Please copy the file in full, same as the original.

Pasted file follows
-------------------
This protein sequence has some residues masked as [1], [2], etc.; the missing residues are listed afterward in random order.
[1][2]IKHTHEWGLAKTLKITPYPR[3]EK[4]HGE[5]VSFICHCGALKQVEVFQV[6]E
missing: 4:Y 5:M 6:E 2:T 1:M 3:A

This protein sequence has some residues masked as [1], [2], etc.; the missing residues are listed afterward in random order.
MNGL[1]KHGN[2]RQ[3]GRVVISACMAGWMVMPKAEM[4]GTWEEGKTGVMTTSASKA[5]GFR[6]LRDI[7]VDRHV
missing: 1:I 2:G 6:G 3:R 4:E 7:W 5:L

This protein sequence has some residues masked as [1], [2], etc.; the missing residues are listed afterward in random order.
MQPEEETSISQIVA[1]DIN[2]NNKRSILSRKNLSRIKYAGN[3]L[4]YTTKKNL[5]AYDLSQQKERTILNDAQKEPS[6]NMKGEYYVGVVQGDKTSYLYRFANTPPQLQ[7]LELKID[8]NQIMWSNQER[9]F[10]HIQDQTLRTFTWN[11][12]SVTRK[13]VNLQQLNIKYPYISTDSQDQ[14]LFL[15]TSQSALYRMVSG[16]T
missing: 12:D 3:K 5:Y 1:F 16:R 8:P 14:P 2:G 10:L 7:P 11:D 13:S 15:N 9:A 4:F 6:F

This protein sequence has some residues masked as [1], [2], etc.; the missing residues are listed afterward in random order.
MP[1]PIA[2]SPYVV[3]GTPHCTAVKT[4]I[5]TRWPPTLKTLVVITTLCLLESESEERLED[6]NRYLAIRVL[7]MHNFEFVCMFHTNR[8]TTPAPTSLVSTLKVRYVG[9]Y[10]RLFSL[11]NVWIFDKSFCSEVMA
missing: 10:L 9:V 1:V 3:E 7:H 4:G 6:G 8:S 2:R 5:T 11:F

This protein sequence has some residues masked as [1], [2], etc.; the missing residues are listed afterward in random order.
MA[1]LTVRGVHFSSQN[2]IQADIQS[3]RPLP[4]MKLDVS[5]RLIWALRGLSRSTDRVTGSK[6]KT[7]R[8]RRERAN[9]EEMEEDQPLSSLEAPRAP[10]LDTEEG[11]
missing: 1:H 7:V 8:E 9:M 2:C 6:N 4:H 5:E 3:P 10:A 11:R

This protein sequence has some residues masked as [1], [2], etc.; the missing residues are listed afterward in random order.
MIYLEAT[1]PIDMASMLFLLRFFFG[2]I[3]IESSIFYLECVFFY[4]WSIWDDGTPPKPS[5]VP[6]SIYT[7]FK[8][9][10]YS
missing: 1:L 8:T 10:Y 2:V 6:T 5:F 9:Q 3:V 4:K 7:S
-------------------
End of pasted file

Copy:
This protein sequence has some residues masked as [1], [2], etc.; the missing residues are listed afterward in random order.
[1][2]IKHTHEWGLAKTLKITPYPR[3]EK[4]HGE[5]VSFICHCGALKQVEVFQV[6]E
missing: 4:Y 5:M 6:E 2:T 1:M 3:A

This protein sequence has some residues masked as [1], [2], etc.; the missing residues are listed afterward in random order.
MNGL[1]KHGN[2]RQ[3]GRVVISACMAGWMVMPKAEM[4]GTWEEGKTGVMTTSASKA[5]GFR[6]LRDI[7]VDRHV
missing: 1:I 2:G 6:G 3:R 4:E 7:W 5:L

This protein sequence has some residues masked as [1], [2], etc.; the missing residues are listed afterward in random order.
MQPEEETSISQIVA[1]DIN[2]NNKRSILSRKNLSRIKYAGN[3]L[4]YTTKKNL[5]AYDLSQQKERTILNDAQKEPS[6]NMKGEYYVGVVQGDKTSYLYRFANTPPQLQ[7]LELKID[8]NQIMWSNQER[9]F[10]HIQDQTLRTFTWN[11][12]SVTRK[13]VNLQQLNIKYPYISTDSQDQ[14]LFL[15]TSQSALYRMVSG[16]T
missing: 12:D 3:K 5:Y 1:F 16:R 8:P 14:P 2:G 10:L 7:P 11:D 13:S 15:N 9:A 4:F 6:F

This protein sequence has some residues masked as [1], [2], etc.; the missing residues are listed afterward in random order.
MP[1]PIA[2]SPYVV[3]GTPHCTAVKT[4]I[5]TRWPPTLKTLVVITTLCLLESESEERLED[6]NRYLAIRVL[7]MHNFEFVCMFHTNR[8]TTPAPTSLVSTLKVRYVG[9]Y[10]RLFSL[11]NVWIFDKSFCSEVMA
missing: 10:L 9:V 1:V 3:E 7:H 4:G 6:G 8:S 2:R 5:T 11:F

This protein sequence has some residues masked as [1], [2], etc.; the missing residues are listed afterward in random order.
MA[1]LTVRGVHFSSQN[2]IQADIQS[3]RPLP[4]MKLDVS[5]RLIWALRGLSRSTDRVTGSK[6]KT[7]R[8]RRERAN[9]EEMEEDQPLSSLEAPRAP[10]LDTEEG[11]
missing: 1:H 7:V 8:E 9:M 2:C 6:N 4:H 5:E 3:P 10:A 11:R

This protein sequence has some residues masked as [1], [2], etc.; the missing residues are listed afterward in random order.
MIYLEAT[1]PIDMASMLFLLRFFFG[2]I[3]IESSIFYLECVFFY[4]WSIWDDGTPPKPS[5]VP[6]SIYT[7]FK[8][9][10]YS
missing: 1:L 8:T 10:Y 2:V 6:T 5:F 9:Q 3:V 4:K 7:S